Tips for Selling to Different Languages and Cultures 

Though English was once the dominant language on the internet, these days it is the preferred language of hardly a quarter of the online traffic at just nearly 25.2%.

Beginning April 2019, an entire 19.3% spoke Chinese; another 7.9% spoke Spanish, and Arabic was spoken by 5.2%.

What does that mean for an e-commerce merchant? You are not only dealing with English-speaking clients. So you must begin targeting multilingual customers. Or you risk missing out on a lot of opportunities to convert prospects to buyers.

Luckily, you can get started on serving your multilingual base with a little technology and some basic communication skills. Here’s how to improve your multilingual customer support.

Customer Service & Cultural Variations

Your well-intentioned customer-friendly employees may still lead to an undesirable customer experience. If they are tasked with dealing with prospects from different corners of the globe because of the underlying cultural differences which they may neglect unknowingly.

multilingual customer support

We can define culture as a set of beliefs, traditions, assumptions, and values a group of people develops over time. As a result, members of a given cultural origin other than your own may translate your actions in ways that you never imagined before due to their community’s traditions, values, or assumptions.

So, if you’re looking to manage this risk, spend some time focusing on the various cultures your business serves.


You want to apply your gained cultural knowledge flexibly. People do not always subscribe to all their culture’s traditions, assumptions, or values. Family background or an individual’s personality may strongly influence a person’s values.

To stay safe, you should always treat customers as individuals in all the areas of customer support instead of handling them as a group.

That said; here are the four tips on dealing with a multicultural customer base.

 The 4 tips for Increasing Conversion among Multilingual Would-be Customers

 1. Use automatic translation sales tools

Because expert translation services will cost you a fortune, and the chances of getting multilingual employees are slim, your small firm’s best remedy lies with automated translation solutions.

And though you may not recommend it for your deeper heart-to-heart communication needs, they are the best you can get for responding to straightforward questions through email or live chat.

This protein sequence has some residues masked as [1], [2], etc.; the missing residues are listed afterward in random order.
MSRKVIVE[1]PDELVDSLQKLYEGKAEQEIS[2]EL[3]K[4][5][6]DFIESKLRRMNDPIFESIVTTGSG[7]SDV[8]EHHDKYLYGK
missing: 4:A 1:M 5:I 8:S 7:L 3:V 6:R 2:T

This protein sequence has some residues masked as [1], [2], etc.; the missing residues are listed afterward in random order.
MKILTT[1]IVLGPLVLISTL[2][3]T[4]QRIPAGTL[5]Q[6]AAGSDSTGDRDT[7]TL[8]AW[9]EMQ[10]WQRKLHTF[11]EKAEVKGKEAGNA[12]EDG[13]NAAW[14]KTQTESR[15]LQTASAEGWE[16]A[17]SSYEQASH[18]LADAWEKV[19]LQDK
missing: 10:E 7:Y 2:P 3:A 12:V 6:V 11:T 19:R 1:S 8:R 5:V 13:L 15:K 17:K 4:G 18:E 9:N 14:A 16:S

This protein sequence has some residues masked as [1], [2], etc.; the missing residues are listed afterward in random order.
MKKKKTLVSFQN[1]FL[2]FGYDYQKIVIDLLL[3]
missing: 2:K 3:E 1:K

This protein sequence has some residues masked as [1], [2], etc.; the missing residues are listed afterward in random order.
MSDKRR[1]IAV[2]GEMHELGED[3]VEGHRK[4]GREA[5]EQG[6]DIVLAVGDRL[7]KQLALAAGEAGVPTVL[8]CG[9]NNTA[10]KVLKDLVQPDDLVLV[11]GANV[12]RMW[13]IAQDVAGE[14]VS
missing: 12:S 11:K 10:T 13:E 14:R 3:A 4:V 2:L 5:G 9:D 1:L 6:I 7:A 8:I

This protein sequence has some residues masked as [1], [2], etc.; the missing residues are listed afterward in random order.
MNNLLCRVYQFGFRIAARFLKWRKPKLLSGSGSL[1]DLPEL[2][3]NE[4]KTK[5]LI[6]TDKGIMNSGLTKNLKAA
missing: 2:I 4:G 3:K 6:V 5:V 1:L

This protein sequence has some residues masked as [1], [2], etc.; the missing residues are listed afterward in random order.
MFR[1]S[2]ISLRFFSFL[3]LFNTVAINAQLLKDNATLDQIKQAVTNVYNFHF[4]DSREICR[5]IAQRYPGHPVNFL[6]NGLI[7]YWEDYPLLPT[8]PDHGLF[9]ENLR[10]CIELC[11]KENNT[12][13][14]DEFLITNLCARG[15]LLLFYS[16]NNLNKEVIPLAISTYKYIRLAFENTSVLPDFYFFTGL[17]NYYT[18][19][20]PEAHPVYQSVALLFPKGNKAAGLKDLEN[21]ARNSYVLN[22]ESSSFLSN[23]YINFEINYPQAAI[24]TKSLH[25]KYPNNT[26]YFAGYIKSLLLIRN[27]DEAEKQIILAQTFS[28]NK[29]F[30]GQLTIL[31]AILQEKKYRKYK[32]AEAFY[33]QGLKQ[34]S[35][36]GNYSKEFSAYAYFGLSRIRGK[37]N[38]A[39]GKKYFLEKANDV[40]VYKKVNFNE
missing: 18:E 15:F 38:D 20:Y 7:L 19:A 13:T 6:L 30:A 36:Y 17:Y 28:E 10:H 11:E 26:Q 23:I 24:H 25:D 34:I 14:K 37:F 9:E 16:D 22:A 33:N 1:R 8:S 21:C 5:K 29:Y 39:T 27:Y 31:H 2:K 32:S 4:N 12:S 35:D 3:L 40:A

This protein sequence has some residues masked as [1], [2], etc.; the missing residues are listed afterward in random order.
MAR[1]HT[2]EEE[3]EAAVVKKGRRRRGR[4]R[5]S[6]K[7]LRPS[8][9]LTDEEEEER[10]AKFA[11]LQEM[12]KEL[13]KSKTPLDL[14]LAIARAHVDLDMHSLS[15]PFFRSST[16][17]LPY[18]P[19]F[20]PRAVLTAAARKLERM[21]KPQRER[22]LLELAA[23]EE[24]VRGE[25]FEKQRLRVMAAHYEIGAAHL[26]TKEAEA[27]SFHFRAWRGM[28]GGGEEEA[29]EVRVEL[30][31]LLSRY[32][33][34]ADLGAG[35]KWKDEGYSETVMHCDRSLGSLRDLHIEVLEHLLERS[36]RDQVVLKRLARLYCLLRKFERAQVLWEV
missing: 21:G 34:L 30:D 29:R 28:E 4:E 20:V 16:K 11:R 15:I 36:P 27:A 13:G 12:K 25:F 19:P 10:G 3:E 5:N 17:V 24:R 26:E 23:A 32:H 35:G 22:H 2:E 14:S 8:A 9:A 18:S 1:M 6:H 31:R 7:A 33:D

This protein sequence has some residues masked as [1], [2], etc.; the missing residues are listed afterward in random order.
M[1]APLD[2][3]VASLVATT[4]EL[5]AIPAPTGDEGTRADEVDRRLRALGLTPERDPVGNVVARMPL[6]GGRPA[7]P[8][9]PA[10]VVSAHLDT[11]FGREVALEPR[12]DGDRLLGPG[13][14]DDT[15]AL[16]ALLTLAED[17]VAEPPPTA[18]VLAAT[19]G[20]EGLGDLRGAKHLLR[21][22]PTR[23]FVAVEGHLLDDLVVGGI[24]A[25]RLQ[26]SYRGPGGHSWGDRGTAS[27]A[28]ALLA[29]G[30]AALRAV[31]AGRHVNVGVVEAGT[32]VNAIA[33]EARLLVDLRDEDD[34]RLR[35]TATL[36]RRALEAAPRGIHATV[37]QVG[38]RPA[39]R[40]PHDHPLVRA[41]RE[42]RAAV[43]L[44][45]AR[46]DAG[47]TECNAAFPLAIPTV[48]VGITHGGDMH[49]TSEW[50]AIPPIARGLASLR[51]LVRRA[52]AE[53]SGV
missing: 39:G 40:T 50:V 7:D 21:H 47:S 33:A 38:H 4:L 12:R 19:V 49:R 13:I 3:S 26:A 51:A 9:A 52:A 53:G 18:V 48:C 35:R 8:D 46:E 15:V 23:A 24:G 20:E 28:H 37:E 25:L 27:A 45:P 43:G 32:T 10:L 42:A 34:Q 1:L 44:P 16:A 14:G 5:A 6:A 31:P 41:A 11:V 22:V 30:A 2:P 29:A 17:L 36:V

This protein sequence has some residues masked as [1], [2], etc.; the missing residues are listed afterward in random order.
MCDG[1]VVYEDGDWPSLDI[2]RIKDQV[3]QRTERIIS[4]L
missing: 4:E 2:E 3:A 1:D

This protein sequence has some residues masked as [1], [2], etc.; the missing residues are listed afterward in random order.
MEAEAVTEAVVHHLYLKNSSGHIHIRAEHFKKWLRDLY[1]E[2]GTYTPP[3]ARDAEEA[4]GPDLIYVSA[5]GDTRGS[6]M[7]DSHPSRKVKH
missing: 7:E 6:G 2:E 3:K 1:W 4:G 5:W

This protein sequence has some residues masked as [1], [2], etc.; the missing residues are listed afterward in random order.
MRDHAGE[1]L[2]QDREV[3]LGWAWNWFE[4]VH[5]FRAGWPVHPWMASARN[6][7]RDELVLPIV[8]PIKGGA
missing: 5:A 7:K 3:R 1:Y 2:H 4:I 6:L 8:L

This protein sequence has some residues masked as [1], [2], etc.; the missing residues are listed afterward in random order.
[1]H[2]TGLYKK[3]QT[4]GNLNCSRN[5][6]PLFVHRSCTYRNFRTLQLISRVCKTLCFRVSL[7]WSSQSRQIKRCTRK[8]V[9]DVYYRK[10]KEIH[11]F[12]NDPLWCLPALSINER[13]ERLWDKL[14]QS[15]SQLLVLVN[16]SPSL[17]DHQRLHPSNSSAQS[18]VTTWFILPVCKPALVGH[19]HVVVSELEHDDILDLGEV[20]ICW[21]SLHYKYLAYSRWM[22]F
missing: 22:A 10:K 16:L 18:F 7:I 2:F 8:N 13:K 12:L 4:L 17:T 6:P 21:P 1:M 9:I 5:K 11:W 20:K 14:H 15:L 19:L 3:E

Perfectly built live chat features even come with a plug-in to allow you to enjoy instant translations while chatting with a client

 2. Prepare your employees for cross-cultural sales lingo

Language is not the only challenging aspect of selling to a cross-cultural market. Ensure your sales and customer support team is aware of the importance of staying away from cultural references.This may not translate well to a diverse customer base. They should also communicate in a manner that respects the various values and traditions.

Here are some tips to pass on to your multilingual customer support representatives; ask open-ended queries, be courteous, and take time to know every would-be client in person.

3. Make known the level of multilingual customer support solutions your business offers

Your multilingual customer support solutions may not be as perfect as your English relations, and that’s fine— but you must set expectations so that clients know what waits. If you’re relying on automatic translation software over email or chat, inform your visitor, so they are ready for the minor linguistic mistakes.

Make sure to state on your website that you do not have employees fluent in non-English languages. Then let customers know when they may be available and how to get in touch with them.

 4. Promote Your Business in multilingual markets

As soon as you have prepared your website and your teams for non-English speaking prospects, you can start advertising your goods or services in these markets.

Run an ad campaign in the areas where English isn’t the main language. Use a short and straightforward ad.  If possible, have a translated copy prepared by a native speaker to ensure you are passing the right message home.


In a nutshell, dealing with multilingual customers is a different challenge altogether. You must prepare to serve the non-English buyers with the same level of convenience your English market enjoys. Or you risk missing on the chances to convert more and more prospects.